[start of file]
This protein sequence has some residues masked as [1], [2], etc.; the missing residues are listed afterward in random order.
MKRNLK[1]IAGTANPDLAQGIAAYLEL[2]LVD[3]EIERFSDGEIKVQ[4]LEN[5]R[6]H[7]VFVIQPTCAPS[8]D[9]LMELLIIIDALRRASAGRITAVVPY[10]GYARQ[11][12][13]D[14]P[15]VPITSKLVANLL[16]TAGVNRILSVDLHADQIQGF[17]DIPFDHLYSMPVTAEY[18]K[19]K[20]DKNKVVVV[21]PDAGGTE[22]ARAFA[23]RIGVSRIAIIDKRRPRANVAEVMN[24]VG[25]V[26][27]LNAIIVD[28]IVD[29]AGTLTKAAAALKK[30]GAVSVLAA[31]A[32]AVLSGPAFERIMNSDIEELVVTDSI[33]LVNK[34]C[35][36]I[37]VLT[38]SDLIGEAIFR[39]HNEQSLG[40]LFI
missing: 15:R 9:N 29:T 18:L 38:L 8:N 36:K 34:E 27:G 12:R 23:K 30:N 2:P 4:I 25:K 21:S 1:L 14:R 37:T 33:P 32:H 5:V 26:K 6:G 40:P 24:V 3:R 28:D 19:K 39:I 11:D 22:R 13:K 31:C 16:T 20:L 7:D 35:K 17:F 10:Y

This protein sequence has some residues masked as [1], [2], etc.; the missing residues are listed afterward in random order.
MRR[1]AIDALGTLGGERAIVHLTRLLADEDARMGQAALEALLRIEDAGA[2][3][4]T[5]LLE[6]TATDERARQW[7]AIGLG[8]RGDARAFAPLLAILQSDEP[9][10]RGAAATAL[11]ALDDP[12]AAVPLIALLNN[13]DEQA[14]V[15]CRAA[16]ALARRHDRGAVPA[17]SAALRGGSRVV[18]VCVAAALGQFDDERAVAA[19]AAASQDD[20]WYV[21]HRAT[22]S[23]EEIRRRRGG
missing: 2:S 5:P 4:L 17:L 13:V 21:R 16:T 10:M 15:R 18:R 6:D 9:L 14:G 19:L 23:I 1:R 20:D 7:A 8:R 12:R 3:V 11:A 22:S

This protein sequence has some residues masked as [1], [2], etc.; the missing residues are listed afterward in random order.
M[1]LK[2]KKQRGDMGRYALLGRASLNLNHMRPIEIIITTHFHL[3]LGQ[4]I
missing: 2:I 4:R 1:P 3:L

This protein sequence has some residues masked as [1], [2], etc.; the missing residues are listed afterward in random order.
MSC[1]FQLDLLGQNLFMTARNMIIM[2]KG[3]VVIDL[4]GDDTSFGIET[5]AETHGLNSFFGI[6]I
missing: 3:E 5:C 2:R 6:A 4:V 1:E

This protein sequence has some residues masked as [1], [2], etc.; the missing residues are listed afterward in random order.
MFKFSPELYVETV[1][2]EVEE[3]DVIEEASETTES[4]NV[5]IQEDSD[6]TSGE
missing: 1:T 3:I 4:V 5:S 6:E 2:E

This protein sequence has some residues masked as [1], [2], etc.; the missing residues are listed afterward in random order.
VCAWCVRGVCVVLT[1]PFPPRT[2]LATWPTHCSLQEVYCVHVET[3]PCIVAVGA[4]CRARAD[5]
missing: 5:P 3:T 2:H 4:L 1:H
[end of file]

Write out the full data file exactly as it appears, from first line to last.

This protein sequence has some residues masked as [1], [2], etc.; the missing residues are listed afterward in random order.
MKRNLK[1]IAGTANPDLAQGIAAYLEL[2]LVD[3]EIERFSDGEIKVQ[4]LEN[5]R[6]H[7]VFVIQPTCAPS[8]D[9]LMELLIIIDALRRASAGRITAVVPY[10]GYARQ[11][12][13]D[14]P[15]VPITSKLVANLL[16]TAGVNRILSVDLHADQIQGF[17]DIPFDHLYSMPVTAEY[18]K[19]K[20]DKNKVVVV[21]PDAGGTE[22]ARAFA[23]RIGVSRIAIIDKRRPRANVAEVMN[24]VG[25]V[26][27]LNAIIVD[28]IVD[29]AGTLTKAAAALKK[30]GAVSVLAA[31]A[32]AVLSGPAFERIMNSDIEELVVTDSI[33]LVNK[34]C[35][36]I[37]VLT[38]SDLIGEAIFR[39]HNEQSLG[40]LFI
missing: 15:R 9:N 29:T 18:L 38:L 8:N 36:K 34:E 27:G 12:R 23:K 30:N 2:P 4:I 25:K 21:S 1:L 14:R 37:T 33:P 32:H 5:V 26:K 6:G 40:P 24:V 3:R 28:D 19:K 39:I 11:D 22:R 13:K 31:C 16:T 20:L 7:D 35:K 17:F 10:Y

This protein sequence has some residues masked as [1], [2], etc.; the missing residues are listed afterward in random order.
MRR[1]AIDALGTLGGERAIVHLTRLLADEDARMGQAALEALLRIEDAGA[2][3][4]T[5]LLE[6]TATDERARQW[7]AIGLG[8]RGDARAFAPLLAILQSDEP[9][10]RGAAATAL[11]ALDDP[12]AAVPLIALLNN[13]DEQA[14]V[15]CRAA[16]ALARRHDRGAVPA[17]SAALRGGSRVV[18]VCVAAALGQFDDERAVAA[19]AAASQDD[20]WYV[21]HRAT[22]S[23]EEIRRRRGG
missing: 2:S 5:P 4:L 17:L 13:V 21:R 16:T 10:M 15:R 18:R 6:D 9:L 14:G 19:L 23:I 1:R 20:D 7:A 8:R 12:R 3:V 11:A 22:S

This protein sequence has some residues masked as [1], [2], etc.; the missing residues are listed afterward in random order.
M[1]LK[2]KKQRGDMGRYALLGRASLNLNHMRPIEIIITTHFHL[3]LGQ[4]I
missing: 2:I 4:R 1:P 3:L

This protein sequence has some residues masked as [1], [2], etc.; the missing residues are listed afterward in random order.
MSC[1]FQLDLLGQNLFMTARNMIIM[2]KG[3]VVIDL[4]GDDTSFGIET[5]AETHGLNSFFGI[6]I
missing: 3:E 5:C 2:R 6:A 4:V 1:E

This protein sequence has some residues masked as [1], [2], etc.; the missing residues are listed afterward in random order.
MFKFSPELYVETV[1][2]EVEE[3]DVIEEASETTES[4]NV[5]IQEDSD[6]TSGE
missing: 1:T 3:I 4:V 5:S 6:E 2:E

This protein sequence has some residues masked as [1], [2], etc.; the missing residues are listed afterward in random order.
VCAWCVRGVCVVLT[1]PFPPRT[2]LATWPTHCSLQEVYCVHVET[3]PCIVAVGA[4]CRARAD[5]
missing: 5:P 3:T 2:H 4:L 1:H